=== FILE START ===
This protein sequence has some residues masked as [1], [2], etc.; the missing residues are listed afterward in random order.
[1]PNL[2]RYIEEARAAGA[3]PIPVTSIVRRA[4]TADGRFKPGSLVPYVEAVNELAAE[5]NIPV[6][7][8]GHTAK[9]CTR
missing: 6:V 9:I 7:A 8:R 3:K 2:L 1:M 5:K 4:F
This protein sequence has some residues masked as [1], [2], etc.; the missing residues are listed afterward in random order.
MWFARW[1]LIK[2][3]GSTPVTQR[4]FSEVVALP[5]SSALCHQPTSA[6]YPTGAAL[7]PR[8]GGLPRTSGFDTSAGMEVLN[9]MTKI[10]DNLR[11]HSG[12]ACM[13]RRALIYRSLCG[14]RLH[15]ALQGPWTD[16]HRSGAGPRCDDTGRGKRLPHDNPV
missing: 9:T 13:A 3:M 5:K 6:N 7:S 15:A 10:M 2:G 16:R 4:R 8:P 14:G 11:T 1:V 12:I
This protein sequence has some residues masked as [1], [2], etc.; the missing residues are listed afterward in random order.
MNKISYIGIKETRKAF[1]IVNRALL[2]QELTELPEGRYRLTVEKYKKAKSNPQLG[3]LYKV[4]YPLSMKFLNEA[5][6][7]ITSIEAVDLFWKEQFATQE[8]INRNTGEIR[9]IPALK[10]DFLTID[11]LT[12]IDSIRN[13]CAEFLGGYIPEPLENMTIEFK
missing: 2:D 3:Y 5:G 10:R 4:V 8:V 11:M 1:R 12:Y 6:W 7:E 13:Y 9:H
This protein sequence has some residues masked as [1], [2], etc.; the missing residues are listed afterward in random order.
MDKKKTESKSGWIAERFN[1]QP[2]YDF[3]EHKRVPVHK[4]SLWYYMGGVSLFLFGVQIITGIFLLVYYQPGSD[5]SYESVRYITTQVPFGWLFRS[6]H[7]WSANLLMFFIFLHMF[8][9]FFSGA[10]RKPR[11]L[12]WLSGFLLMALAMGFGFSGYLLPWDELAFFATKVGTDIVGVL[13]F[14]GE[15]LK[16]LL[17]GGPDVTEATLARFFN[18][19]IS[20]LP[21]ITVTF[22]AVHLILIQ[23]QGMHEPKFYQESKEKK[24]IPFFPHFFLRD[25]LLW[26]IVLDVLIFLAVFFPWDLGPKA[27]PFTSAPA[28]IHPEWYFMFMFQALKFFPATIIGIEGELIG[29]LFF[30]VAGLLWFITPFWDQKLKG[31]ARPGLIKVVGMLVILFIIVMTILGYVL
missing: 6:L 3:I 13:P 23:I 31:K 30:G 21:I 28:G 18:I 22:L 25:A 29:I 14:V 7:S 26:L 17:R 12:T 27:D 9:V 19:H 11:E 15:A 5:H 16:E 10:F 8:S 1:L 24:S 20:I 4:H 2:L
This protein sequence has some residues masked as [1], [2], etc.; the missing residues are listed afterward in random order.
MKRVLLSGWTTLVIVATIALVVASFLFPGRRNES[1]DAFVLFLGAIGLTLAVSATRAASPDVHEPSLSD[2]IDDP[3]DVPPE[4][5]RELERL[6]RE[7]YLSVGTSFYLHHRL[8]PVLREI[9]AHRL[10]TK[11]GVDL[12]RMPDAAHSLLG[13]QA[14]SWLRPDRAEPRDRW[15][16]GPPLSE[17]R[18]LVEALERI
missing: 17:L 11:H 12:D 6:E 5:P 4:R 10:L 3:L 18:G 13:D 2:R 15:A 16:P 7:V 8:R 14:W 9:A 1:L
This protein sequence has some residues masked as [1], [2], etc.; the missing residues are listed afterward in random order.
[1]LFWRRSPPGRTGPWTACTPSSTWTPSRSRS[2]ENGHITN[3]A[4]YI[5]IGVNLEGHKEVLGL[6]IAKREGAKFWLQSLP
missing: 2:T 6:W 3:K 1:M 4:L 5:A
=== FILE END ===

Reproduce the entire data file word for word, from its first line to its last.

This protein sequence has some residues masked as [1], [2], etc.; the missing residues are listed afterward in random order.
[1]PNL[2]RYIEEARAAGA[3]PIPVTSIVRRA[4]TADGRFKPGSLVPYVEAVNELAAE[5]NIPV[6][7][8]GHTAK[9]CTR
missing: 6:V 9:I 7:A 8:R 3:K 2:L 1:M 5:K 4:F
This protein sequence has some residues masked as [1], [2], etc.; the missing residues are listed afterward in random order.
MWFARW[1]LIK[2][3]GSTPVTQR[4]FSEVVALP[5]SSALCHQPTSA[6]YPTGAAL[7]PR[8]GGLPRTSGFDTSAGMEVLN[9]MTKI[10]DNLR[11]HSG[12]ACM[13]RRALIYRSLCG[14]RLH[15]ALQGPWTD[16]HRSGAGPRCDDTGRGKRLPHDNPV
missing: 9:T 13:A 3:M 5:K 6:N 7:S 15:A 10:M 2:G 16:R 4:R 8:P 14:G 11:T 1:V 12:I
This protein sequence has some residues masked as [1], [2], etc.; the missing residues are listed afterward in random order.
MNKISYIGIKETRKAF[1]IVNRALL[2]QELTELPEGRYRLTVEKYKKAKSNPQLG[3]LYKV[4]YPLSMKFLNEA[5][6][7]ITSIEAVDLFWKEQFATQE[8]INRNTGEIR[9]IPALK[10]DFLTID[11]LT[12]IDSIRN[13]CAEFLGGYIPEPLENMTIEFK
missing: 2:D 3:Y 5:G 10:R 4:V 8:V 11:M 1:R 12:Y 6:W 7:E 13:Y 9:H
This protein sequence has some residues masked as [1], [2], etc.; the missing residues are listed afterward in random order.
MDKKKTESKSGWIAERFN[1]QP[2]YDF[3]EHKRVPVHK[4]SLWYYMGGVSLFLFGVQIITGIFLLVYYQPGSD[5]SYESVRYITTQVPFGWLFRS[6]H[7]WSANLLMFFIFLHMF[8][9]FFSGA[10]RKPR[11]L[12]WLSGFLLMALAMGFGFSGYLLPWDELAFFATKVGTDIVGVL[13]F[14]GE[15]LK[16]LL[17]GGPDVTEATLARFFN[18][19]IS[20]LP[21]ITVTF[22]AVHLILIQ[23]QGMHEPKFYQESKEKK[24]IPFFPHFFLRD[25]LLW[26]IVLDVLIFLAVFFPWDLGPKA[27]PFTSAPA[28]IHPEWYFMFMFQALKFFPATIIGIEGELIG[29]LFF[30]VAGLLWFITPFWDQKLKG[31]ARPGLIKVVGMLVILFIIVMTILGYVL
missing: 6:L 3:I 13:P 23:I 31:K 30:G 21:I 28:G 18:I 22:L 25:A 29:I 14:V 7:S 26:L 17:R 12:T 27:D 9:V 19:H 11:E 15:A 5:H 16:E 10:F 8:S 1:L 24:S 20:I 4:H 2:L
This protein sequence has some residues masked as [1], [2], etc.; the missing residues are listed afterward in random order.
MKRVLLSGWTTLVIVATIALVVASFLFPGRRNES[1]DAFVLFLGAIGLTLAVSATRAASPDVHEPSLSD[2]IDDP[3]DVPPE[4][5]RELERL[6]RE[7]YLSVGTSFYLHHRL[8]PVLREI[9]AHRL[10]TK[11]GVDL[12]RMPDAAHSLLG[13]QA[14]SWLRPDRAEPRDRW[15][16]GPPLSE[17]R[18]LVEALERI
missing: 17:L 11:H 12:D 6:E 5:P 4:R 10:L 3:L 18:G 13:D 2:R 15:A 16:P 7:V 8:R 14:W 9:A 1:L
This protein sequence has some residues masked as [1], [2], etc.; the missing residues are listed afterward in random order.
[1]LFWRRSPPGRTGPWTACTPSSTWTPSRSRS[2]ENGHITN[3]A[4]YI[5]IGVNLEGHKEVLGL[6]IAKREGAKFWLQSLP
missing: 2:T 6:W 3:K 1:M 4:L 5:A